According to FBI Data, U.S. Was Less Violent in 2022 than 2021
Overall, violent crime decreased by 1.7 percent in 2022 compared to 2021. Murder and nonnegligent manslaughter decreased 6.1 percent, and rape decreased 5.4 percent. However, hate crimes increased slightly, by 0.5 percent. Also, violent crime at colleges and universities increased 13.3 percent—though it should be noted that many college campuses were either closed for the Spring 2021 semester or operated with reduced students attending classes in-person.
The FBI data also examined gun violence. Fatal incidents resulting from gun violence decreased 5.2 percent from 2021 to 2022; however, the number of juvenile victims of fatal gun violence increased from 1,300 to 1,500. While most fatal incidents involved only a single victim (68 percent), 7.1 percent had four or more victims. Nonfatal violent offenses involving guns increased 0.9 percent from 2021 to 2022—half of them involved only one victim, but 18 percent had four or more victims.
The report shows a continued transition to the NIBRS reporting system. The change in reporting systems caused significant issues in previous years, particularly in accurately counting hate crimes (the FBI issued an update after its initial findings of 2021 data, resulting in a dramatic change to trend in hate crimes).
The number of hate crime offenses increased from 12,411 in 2021 to 13,337 in 2022. Of those, the vast majority were less severe offenses—77 percent of hate crimes were classified as either intimidation, simple assault, or destruction/damage/vandalism. Just 0.8 percent of hate crimes were in the most violent classifications of arson, murder and nonnegligent manslaughter, rape, and human trafficking.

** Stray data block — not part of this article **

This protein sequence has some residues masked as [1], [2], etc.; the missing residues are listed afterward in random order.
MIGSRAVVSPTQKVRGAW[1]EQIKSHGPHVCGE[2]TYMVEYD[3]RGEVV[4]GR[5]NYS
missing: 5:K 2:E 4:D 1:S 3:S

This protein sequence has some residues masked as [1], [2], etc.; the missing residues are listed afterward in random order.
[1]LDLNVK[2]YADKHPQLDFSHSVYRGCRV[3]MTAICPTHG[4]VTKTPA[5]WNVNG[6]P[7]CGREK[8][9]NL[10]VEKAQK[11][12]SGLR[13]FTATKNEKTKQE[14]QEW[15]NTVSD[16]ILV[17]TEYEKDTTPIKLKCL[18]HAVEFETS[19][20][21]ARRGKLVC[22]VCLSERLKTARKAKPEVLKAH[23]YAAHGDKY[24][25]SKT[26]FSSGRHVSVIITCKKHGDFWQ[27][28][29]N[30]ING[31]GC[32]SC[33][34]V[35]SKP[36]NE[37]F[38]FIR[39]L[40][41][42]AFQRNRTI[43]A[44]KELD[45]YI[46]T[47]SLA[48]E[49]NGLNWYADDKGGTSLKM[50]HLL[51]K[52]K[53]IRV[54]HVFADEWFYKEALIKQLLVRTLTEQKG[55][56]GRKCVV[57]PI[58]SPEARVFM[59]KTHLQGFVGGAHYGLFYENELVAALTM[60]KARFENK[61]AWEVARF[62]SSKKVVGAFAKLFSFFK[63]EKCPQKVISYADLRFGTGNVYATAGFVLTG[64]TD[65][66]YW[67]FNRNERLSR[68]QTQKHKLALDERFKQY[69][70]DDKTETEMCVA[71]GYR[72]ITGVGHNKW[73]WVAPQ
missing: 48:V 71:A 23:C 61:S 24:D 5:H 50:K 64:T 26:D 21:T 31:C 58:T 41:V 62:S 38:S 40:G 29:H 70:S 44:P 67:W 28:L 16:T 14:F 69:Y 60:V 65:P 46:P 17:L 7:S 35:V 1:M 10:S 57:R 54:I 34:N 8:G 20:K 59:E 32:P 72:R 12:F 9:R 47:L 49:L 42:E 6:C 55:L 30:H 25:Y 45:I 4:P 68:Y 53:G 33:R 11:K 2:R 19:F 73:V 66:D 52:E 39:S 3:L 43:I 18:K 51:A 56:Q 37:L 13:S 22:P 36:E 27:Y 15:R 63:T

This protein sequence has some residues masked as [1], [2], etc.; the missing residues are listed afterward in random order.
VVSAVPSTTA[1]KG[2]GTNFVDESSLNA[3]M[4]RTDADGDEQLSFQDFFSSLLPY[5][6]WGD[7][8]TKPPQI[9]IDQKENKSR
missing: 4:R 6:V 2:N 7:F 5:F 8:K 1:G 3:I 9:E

Most of the hate crime offenses were single-bias incidents, with the race/ethnicity/ancestry bias category (58 percent of the total single-bias incidents) by far outpacing other categories. Religious bias was the reported motivation in 18 percent, and 21 percent fell into either the sexual orientation or gender-identity bias categories.
Property crime, which the FBI defines as burglary/breaking and entering, larceny theft, and motor vehicle theft, increased 7.1 percent, driven mostly by increases in larceny theft (increase of 7.8 percent) and motor vehicle theft (increase of 10.9 percent). While law enforcement clearance rates, or the percent of crimes solved, was at 33 percent for violent crime, that number plummets to 11 percent of property crime—both numbers essentially unchanged from 2021 to 2022.
Burglaries at what the FBI categorizes as nonresidences rose sharply, from 292,864 incidents in 2021 to 398,414 in 2022, an increase of 36 percent. Shoplifting incidents saw an even sharper increase, from 601,148 to 921,504, a jump of 53 percent.
The FBI’s Crime Data Explorer enables more granular level exploration of data, including dataset comparisons going back years and years as well as comparisons by state, age, and other demographics.